Target group: Companies
 

Goals: 
– Identification of company performance, gaps, and opportunities around gender equality
– Presentation of best practices

Gender-Responsive Procurement Assessment Tool (Part of the WEPs)

Author/Developer: UN Women in consultation with companies from Asia, the Pacific and the EU (2023)
 

Target group: Companies
 

Goals:
– Analysing progress on corporate policies and practices for gender-responsive procurement
– Identification of gaps and opportunities for improvement

Gender Equality Playbook for Business. A toolkit for the private sector on achieving global gender equality by 2030.

Author/Developer: CARE International
 

Target group: Companies
 

Goals: 
– Supporting companies to advance SDG5 (gender equality) as part of the 2030 Agenda
– Presentation of different fields of action in which companies can engage for gender equality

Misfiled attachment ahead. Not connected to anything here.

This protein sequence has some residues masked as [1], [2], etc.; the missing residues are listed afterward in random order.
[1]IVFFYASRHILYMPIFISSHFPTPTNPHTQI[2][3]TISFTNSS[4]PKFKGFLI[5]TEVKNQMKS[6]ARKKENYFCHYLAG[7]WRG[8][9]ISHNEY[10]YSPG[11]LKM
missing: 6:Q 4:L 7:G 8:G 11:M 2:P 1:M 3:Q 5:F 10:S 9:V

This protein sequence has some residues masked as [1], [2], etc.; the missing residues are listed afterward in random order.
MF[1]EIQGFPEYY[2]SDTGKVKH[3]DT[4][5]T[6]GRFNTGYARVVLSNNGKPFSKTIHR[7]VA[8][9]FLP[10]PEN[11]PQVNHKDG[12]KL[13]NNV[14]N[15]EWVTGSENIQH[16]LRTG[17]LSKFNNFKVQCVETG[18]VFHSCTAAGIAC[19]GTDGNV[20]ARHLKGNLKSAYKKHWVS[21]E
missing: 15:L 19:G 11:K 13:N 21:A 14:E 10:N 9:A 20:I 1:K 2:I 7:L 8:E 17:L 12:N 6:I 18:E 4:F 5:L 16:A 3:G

Focus on agriculture & agricultural supply chains

IDH Gender Toolkit

Author/Developer: IDH
 

Target group: Companies and supply chain actors
 

Goals:
– Presentation of the business case for gender
– 6-step roadmap for integrating gender aspects into supply chain approaches/projects

Gender Equity Index

Author/Developer: Equal Origins
 

Target group: Companies that offer advisory and extension services for smallholder farmers and producer organisations
 

Goals:
– Self-assessment of corporate practices and performance from a gender perspective
– Identification of opportunities
– Equal Origins offers follow-up advisory

Gender Transformative Tracker Tool

Author/Developer: International Coffee Organisation (ICO) & Oxfam Business Advisory Services
 

Target group: ICO, companies, civil society and public stakeholders in the coffee sector
 

Goals:
– Stocktaking and presentation of gaps and opportunities around gender